Connectivity in WiThink
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The Internet of Things is picking up pace in a variety of different areas – smart cities, healthcare and the workplace are all starting to benefit from the use of internet-connected sensors and the data they transmit. But one area that has been slow to develop is the smart home.
During this year’s TMT Predictions Schools Challenge Final, a variety of ideas were united by a common thread: that technology and the Internet are vital for education. As the winning team explained, education should not be seen as a luxury but as a necessity which can be provided globally through technology. The students are not alone in their thinking; the rhetoric among many of the tech giants such as Mozilla, Google and Facebook is that connectivity has become a vital resource in the 21st Century and is crucial for providing education worldwide.
The rapid growth and use of smartphones has changed customer behaviour and their expectations interacting with different business providers. Embracing ‘over the top’ (OTT) services such as instant messaging platforms offers operators one such mechanism to engage with customers in a fast and convenient manner.
And here I am at the fifth year of the Deloitte and Enders Analysis co-hosted Media & Telecoms 2016 & Beyond Conference. This grand, chandeliered hall is bursting with 400 of the most senior executives in the UK media and telecommunications industries including WPP, BT, Google, Sky, BBC and many many more.
Every attendee will have taken something different from the conference, but I would like to share my five main observations:
Voices, opinions and make-up tutorials can be effortlessly shared on a global scale. The abundance of smartphones, apps and bandwidth allow individual “influencers” to curate professional content and gather immediate feedback.
Organisations face challenges in their ability to influence customers to the same scale. The power of individuals in contrast lies in building an intimate and authentic engagement with their audience. Brands are now regularly partnering with rising YouTube phenomena and Vine megastars to promote products.
These evolutions in technology and attitude reflect prominently in our personal lives. 76% of UK adults now own a smartphone and collectively, we look at our phones over 1 billion times a day. Our demands for streaming videos, uploading photos and sharing our lives have been met by increasing mobile bandwidth. Current 4G network performance is now double that of 3G and over 250 times faster than GSM networks’ top speed of 58 Kbit/s.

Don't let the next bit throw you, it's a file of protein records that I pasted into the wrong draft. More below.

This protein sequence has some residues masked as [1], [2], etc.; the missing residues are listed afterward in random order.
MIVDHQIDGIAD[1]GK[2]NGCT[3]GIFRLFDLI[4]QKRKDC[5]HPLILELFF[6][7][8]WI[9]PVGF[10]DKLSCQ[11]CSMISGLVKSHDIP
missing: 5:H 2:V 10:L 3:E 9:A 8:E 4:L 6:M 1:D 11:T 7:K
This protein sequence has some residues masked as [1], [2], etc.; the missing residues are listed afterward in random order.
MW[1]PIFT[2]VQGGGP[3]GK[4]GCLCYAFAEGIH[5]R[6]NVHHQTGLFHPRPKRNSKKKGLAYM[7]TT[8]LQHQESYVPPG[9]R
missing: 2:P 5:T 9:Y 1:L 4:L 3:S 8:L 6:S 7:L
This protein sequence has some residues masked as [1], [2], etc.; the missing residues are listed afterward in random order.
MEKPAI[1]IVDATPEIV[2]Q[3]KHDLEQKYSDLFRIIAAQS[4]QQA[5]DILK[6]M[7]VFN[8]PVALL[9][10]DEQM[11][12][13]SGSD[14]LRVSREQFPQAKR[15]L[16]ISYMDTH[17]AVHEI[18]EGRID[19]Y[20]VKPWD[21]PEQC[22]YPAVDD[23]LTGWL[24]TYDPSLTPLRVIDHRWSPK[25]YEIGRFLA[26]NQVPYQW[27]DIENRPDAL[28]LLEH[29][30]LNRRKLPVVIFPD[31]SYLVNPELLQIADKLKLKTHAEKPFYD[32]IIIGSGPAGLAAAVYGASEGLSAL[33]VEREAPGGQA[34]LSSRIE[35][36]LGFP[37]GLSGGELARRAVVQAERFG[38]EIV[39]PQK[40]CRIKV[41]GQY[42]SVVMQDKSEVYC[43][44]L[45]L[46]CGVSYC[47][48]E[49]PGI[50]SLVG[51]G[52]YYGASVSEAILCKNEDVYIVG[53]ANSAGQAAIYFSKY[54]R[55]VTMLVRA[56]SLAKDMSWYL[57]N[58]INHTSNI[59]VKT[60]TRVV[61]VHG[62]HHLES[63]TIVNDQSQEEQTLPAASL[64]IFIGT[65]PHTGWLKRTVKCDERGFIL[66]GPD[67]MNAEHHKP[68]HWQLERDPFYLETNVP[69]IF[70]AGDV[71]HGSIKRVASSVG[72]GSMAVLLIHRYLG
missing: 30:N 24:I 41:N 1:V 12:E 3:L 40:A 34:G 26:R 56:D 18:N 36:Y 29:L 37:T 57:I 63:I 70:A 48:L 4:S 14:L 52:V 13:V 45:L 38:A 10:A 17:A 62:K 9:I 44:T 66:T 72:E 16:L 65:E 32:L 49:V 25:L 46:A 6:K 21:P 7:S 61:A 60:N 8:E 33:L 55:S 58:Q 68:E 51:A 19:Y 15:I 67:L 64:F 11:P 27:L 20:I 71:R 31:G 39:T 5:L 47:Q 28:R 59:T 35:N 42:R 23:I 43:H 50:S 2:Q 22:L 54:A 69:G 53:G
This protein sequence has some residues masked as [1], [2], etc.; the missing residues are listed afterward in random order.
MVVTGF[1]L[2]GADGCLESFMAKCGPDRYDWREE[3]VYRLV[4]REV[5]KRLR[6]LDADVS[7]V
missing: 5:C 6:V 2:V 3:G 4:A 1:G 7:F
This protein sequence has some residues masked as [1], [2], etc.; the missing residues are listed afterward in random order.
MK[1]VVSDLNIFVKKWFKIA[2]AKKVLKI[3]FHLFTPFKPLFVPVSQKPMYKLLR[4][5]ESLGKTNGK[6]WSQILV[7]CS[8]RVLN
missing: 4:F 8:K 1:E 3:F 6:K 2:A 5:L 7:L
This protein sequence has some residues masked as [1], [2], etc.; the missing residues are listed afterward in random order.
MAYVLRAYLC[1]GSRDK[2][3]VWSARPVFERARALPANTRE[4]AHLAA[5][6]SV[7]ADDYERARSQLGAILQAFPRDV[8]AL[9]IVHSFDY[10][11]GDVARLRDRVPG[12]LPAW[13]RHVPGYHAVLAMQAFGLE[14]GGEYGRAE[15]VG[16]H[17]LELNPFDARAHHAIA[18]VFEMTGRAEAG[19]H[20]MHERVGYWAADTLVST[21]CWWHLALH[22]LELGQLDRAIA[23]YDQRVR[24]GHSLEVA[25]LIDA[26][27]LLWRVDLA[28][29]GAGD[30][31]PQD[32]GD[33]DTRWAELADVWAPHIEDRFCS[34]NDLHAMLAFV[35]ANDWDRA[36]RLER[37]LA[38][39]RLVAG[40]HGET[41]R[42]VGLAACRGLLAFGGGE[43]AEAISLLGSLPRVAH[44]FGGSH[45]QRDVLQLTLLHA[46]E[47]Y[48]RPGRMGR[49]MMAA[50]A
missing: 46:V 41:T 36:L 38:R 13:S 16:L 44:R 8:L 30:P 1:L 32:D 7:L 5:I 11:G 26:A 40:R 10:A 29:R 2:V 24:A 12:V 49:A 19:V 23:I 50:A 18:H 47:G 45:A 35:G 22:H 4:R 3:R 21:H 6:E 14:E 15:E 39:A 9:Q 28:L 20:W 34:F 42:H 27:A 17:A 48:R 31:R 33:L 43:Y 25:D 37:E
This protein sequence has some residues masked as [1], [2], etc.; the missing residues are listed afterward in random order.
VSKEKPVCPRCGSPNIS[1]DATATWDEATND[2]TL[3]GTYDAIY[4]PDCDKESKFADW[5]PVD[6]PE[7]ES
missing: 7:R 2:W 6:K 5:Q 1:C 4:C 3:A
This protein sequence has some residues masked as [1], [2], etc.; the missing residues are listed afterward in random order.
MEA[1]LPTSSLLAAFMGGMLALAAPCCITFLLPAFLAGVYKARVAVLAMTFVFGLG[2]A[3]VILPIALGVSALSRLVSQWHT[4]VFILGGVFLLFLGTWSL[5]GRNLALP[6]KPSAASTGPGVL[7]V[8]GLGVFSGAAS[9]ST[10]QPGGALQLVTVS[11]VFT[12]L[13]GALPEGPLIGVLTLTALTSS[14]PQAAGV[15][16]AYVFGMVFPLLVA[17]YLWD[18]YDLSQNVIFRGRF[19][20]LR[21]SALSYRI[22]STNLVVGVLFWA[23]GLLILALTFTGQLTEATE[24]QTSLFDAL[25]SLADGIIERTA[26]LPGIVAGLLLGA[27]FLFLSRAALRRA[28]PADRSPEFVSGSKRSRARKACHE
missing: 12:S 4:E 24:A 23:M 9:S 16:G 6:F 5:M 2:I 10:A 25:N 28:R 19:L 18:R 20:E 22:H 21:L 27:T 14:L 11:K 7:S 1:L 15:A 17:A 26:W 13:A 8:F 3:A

With this power at our fingertips, how is the UK public riding the mobile revolution?
How do we ‘consume’ media? With more devices and platforms than ever, there is certainly no lack of choice. As the use of smartphones and tablets is now such an integral part of our everyday lives, it is vital for companies of all industries to understand our habits and how they shape our decisions.
The ninth annual Deloitte Media Consumer Survey presents its findings, focusing on how four generations of consumers (aged 16-75) interact with media, the challenges this creates, and how the industry can use this information to create more relevant and captivating content.
The 10th edition of Mobile World Congress (MWC) was packed with new gadgets and technologies. This year, it was increasingly obvious that the event is becoming a cross-industry affair as more things get connected. The conference attracted more than 90,000 attendees and 2,000 exhibiting companies ranging from the world’s largest mobile operators, software companies, equipment providers, internet companies, plus companies from industry sectors such as automotive, finance and healthcare.
Looking back at some of the things I’ve seen at the event, three key themes, in my opinion, dominated the conference floor.
Digital mobile technologies have changed much of what we know about public service delivery models. Do smartphones have the capabilities of becoming the building blocks of new models for public service?
With the latest Deloitte TMT Predictions anticipating 1bn smartphone upgrades in 2015, and 1.15bn in 2016, what is causing the increasing number of users to upgrade their devices?
With a single law for data protection across Europe on its way, the privacy debate is a hotter topic than ever before. But what will this really mean for the Telco industry?